The changing world for universities

This is the second of three blogs from my opening address to Hallam staff. In it I set out some of the challenges the University faces.

Universities may be becoming more and more important in economies, society and culture. But there’s a price: as they do, expectations and demands on them become greater. We can see that every day in terms of rising expectations – the rising expectations of students, who now bear almost all of the direct costs of studying in most subjects, the expectations of their parents and families, whether in Sheffield, Rotherham and Doncaster or Singapore, Raipur or Dezhou. We see it in the expectations of scholarship funders and research sponsors, industry partners and local politicians. We see it in the student who demands more, and quicker feedback, who demands a higher-quality placement, who demands success as well as experience. We see it in the increased focus on quality – measured by league tables, however flawed they may be. Universities are more important – and they are expected to deliver more. That demand is not going away; in fact, we can expect it to intensify.

And at the same time, universities are becoming more competitive – operating in ever more competitive markets, trying to find niche advantages to secure their position. It’s true nationally and internationally. It leads to pressure on the estate, learning resources and teaching, on programme development and research dissemination. It feeds through to competition for international students. It means that we have to get our offer right, pitch it well and look hard at our competitors. At a time of flat or declining public investment – that makes for tough challenges.

Beyond this, universities are working their way through the continuing technological revolution. This revolution means any of us can access, test and disseminate information from almost anywhere in the world. It is collapsing the distinctions between teaching and learning, between face-to-face and distance learning. SHU is a leader in the application and use of social media in teaching. Some of the innovations I have seen are genuinely sector-leading – but we have to get the technological revolution and our response to it right, not in specific local parts of what we do, but across the University.

Augmented reality helping our nursing students learn interactively.

Augmented reality used in teaching.

And there is the tension which arises from all this – the tensions which arise from the triple focus on students – our immediate clients and stakeholders; on the city and region – which is so important to our DNA and our impact; and on the wider world, the world for which we are preparing our students and in which we operate as a globally-engaged University.

I could talk about versions of these challenges anywhere in the world. They would look pretty familiar at any university. They are the backdrop to the future of higher education – quality, competition, technology and focus. But they are set into relief by some of the immediate challenges for the University – the day-to-day things we have to understand and get right.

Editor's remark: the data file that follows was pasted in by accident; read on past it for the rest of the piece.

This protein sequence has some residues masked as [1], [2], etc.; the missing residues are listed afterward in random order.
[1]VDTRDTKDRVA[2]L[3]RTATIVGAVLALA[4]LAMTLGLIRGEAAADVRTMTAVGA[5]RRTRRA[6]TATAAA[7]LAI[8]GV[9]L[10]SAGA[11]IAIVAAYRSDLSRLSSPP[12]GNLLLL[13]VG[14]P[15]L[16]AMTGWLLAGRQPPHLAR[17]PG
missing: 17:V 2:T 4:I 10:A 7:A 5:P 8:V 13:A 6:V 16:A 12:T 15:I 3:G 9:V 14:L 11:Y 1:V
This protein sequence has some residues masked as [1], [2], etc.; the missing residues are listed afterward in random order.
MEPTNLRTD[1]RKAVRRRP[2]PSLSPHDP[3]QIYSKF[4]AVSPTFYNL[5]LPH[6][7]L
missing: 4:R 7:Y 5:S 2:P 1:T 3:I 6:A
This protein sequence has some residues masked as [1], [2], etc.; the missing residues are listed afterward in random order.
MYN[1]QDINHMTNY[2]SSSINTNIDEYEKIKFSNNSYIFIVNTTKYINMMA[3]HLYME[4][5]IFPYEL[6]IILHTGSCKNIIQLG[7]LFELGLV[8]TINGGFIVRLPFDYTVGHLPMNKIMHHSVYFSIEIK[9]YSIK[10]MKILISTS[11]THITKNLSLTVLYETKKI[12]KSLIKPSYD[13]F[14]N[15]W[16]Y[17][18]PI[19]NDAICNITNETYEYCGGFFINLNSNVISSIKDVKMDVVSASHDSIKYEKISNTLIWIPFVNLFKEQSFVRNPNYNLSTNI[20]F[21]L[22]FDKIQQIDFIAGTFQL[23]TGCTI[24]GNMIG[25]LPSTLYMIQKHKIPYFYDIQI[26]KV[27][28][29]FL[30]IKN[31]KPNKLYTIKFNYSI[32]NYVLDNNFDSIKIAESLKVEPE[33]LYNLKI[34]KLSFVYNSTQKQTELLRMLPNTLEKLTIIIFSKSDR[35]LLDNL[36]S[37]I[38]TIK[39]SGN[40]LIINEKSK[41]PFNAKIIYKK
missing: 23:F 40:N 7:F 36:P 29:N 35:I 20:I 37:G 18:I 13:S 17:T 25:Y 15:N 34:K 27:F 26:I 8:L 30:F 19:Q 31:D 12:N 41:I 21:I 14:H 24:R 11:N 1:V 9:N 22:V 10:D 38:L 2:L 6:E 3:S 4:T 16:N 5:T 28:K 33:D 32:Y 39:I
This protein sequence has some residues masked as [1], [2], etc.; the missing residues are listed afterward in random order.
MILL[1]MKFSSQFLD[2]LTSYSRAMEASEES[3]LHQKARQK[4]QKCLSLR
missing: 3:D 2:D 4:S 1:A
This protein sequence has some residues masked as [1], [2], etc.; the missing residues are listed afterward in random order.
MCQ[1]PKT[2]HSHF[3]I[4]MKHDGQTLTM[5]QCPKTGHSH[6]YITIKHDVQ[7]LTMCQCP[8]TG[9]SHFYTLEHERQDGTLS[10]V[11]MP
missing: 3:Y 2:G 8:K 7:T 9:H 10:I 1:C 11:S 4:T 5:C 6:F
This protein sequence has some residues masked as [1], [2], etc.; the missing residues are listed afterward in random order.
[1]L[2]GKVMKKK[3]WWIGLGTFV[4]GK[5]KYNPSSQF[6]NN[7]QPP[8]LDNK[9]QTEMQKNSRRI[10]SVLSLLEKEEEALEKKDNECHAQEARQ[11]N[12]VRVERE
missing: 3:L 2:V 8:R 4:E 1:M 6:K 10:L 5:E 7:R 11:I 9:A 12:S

The first is the shifting policy context, and the Higher Education Green Paper in particular. The Green Paper is designed to sharpen competitive pressures on UK universities in three main ways. It will introduce a Teaching Excellence Framework along the lines of the Research Excellence Framework. The TEF will not only impact on our reputation, but is also likely to impact on our income. The Green Paper will reshape research funding priorities more tightly around government priorities, through the development of an overarching Research UK board. And – perhaps more important than the TEF – it will encourage new providers into the HE market.

The second is our admissions position. We operate in the middle of the UK market. In parts of our market we face tough choices to secure our position. Our provision is often complex and in some parts we may be competing against ourselves. And all this matters more because for the next six or seven years, there will be a sharp fall in the number of 18-year-olds in the country.

The third is our research performance. In quality, SHU did well in the 2014 REF, though on a weak entry base. But research income – which is the main overall driver of REF performance – is relatively low and it is falling.

The fourth is our place in the city and region. This, above all, is Sheffield’s University. But we face some pressing challenges: both from the other university in the city, developing its local role through its manufacturing park and its creative engagements, and from other regional universities who are developing presence in some of the local towns and cities who should be looking to us.

The fifth is our exposure to some fragile international markets, where price competition is difficult and quality often at risk, and where the risks of failure are high – although the risks of non-engagement are just as high.

And finally, there is the financial squeeze. Our major income stream comes from undergraduate fees – where the £9,000 fee is fixed with no indexation but our costs are rising. Our ability to plot a successful future, to invest in the things which will meet the other five challenges, depends on our ability to operate at surplus in some very tight markets.

These are challenges distinctive to Hallam – our local versions of the major global drivers. And they are making our life more challenging, with resource tighter and expectations higher in the next ten years than in the last five. In the blog next week I will set out some immediate priorities.

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